Interview with Bobby Duffy, leader of PEriTiA’s data collection and analysis team
Prof Bobby Duffy, Director of The Policy Institute at King’s College London, leads the PERITIA’s data collection and analysis. His responsibility is to ensure the integrity of survey design and analytical approach. He has spent much of his career studying levels and drivers of individual and institutional trust, including as Managing Director of the Ipsos MORI Social Research Institute and Global Director of the Ipsos Social Research Institute. He has also recently published a book, Perils of Perception: Why We’re Wrong About Nearly Everything, which explores the causes of our misperceptions of social realities, across up to 40 countries globally.
The PEriTiA project aims to explore the conditions under which people trust the expertise that shapes public policy, and in a way it is a continuation of the work you’ve been doing at Ipsos MORI. What makes PEriTiA special?
The multi-disciplinary, multi-country structure of the team will provide such a richer insight into the nature, evolution and drivers of trust in expertise. I was truly delighted to meet the team in Dublin, and see what true experts in different fields of study will bring to the project. I learnt a lot from colleagues, and I think we’re going to move on our understanding of trust, by combining these different perspectives. (He refers to the different views of PEriTiA’s team, which includes philosophers, psychologists, policy experts, social and natural scientists, ethicists, media specialists and civil society organizations.)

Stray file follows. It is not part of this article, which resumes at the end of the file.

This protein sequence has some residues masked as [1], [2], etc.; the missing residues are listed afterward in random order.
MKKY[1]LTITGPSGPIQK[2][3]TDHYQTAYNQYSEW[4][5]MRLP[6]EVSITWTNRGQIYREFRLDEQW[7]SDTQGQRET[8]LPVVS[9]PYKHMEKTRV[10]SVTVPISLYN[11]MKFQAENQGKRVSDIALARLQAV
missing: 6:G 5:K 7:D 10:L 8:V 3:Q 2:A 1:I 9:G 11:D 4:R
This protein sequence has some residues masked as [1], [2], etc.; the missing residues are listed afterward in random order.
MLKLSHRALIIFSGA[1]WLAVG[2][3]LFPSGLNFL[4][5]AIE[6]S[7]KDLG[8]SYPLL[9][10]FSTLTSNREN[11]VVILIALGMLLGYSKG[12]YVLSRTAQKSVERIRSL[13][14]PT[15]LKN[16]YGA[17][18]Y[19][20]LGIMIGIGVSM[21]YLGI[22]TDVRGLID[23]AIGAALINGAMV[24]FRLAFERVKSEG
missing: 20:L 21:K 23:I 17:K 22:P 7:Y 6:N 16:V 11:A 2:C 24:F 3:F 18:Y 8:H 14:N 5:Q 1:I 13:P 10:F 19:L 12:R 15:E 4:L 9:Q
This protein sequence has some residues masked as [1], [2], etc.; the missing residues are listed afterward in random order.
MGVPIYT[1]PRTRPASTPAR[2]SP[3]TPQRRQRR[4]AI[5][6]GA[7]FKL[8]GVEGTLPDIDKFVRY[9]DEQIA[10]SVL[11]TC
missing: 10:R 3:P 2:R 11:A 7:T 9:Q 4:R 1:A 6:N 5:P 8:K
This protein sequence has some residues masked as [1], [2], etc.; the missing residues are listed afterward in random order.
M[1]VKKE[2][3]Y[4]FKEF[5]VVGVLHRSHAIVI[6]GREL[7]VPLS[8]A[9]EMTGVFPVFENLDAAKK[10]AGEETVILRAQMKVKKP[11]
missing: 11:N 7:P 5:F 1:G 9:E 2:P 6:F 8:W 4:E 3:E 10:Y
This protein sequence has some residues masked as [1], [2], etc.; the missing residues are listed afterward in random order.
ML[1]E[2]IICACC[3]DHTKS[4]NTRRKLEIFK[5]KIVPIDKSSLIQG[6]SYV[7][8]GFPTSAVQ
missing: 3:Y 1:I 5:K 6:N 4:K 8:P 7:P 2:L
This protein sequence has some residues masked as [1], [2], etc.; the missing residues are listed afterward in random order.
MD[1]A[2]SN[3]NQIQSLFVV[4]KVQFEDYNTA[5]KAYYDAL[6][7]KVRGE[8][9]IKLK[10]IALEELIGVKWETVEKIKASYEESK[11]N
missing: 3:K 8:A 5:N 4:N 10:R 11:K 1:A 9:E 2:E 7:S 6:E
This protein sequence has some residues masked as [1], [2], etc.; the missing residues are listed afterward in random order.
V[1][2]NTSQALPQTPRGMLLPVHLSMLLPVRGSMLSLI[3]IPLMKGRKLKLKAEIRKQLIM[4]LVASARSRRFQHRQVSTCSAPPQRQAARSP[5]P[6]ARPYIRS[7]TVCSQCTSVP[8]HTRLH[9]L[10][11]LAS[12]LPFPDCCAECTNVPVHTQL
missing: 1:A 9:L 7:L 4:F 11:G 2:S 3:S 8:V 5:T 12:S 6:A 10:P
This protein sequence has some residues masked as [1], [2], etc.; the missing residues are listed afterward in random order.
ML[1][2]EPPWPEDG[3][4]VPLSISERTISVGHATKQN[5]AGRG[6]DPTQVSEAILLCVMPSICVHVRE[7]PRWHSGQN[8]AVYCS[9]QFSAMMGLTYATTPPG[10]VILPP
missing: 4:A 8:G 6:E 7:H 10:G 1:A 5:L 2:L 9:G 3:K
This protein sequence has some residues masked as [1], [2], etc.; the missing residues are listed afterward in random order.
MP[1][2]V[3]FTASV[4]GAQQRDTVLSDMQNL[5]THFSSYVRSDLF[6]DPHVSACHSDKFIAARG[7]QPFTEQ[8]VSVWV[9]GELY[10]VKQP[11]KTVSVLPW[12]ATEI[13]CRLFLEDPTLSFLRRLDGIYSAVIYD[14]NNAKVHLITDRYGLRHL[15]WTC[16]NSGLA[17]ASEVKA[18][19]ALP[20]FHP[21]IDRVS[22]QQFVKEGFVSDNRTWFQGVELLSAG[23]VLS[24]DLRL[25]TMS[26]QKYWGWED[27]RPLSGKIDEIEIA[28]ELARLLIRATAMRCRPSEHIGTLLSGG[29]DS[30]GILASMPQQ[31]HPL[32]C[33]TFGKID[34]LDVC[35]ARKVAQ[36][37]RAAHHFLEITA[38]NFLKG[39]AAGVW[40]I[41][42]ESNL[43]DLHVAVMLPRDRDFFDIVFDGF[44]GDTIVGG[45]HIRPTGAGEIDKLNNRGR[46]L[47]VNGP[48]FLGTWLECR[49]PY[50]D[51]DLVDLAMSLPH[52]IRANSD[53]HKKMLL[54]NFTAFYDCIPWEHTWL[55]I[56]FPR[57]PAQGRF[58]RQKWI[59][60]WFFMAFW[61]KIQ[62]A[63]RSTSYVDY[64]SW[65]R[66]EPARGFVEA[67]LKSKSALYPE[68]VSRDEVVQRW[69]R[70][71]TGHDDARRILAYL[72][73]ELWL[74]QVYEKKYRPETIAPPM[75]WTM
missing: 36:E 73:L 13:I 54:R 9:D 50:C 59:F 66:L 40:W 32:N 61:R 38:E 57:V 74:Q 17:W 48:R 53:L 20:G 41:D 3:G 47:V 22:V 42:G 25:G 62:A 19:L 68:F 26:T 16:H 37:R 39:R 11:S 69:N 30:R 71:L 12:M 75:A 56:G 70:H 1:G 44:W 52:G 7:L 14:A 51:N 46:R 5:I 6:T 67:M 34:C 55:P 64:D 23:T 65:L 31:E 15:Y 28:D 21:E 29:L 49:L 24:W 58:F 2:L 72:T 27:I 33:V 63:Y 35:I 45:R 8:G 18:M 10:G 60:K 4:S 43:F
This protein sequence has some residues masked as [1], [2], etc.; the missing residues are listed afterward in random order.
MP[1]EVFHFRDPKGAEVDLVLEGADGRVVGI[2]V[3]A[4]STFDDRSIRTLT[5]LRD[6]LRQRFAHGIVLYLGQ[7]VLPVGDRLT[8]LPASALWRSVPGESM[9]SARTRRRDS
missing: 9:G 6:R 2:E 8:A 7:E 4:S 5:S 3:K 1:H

Why have you chosen climate change and climate science as case study?
Climate science is such a crucial area of expertise, given the perilous position the planet is in – and more than that, trust in expertise is vital, given the need for individuals and other stakeholders to shift their behaviour, urgently. Trust is therefore vital, as is understanding where distrust comes from and how it can be addressed.
Finally, from the title of your book “Perils of Perception: Why We’re Wrong About Nearly Everything”, it seems that you don’t have much trust in our decision making processes, why is that and how can PEriTiA improve on that at a social level?
That’s a good question! The conclusion of my book is not that facts are useless, it’s just that the presumption that we can just tell people they’re wrong, here is the correct information – whether that’s on vaccines, the economic impact of immigration or threats to the environment – and expect them to just accept them and change their point of view is just not how it works. Our views of the world are tied up in our own identities and emotional reactions. This is exactly why a detailed, nuanced study of trust is so vital and useful. It’s not at odds with the book, but exactly the type of study we need to be doing, that recognises the emotional components of trust.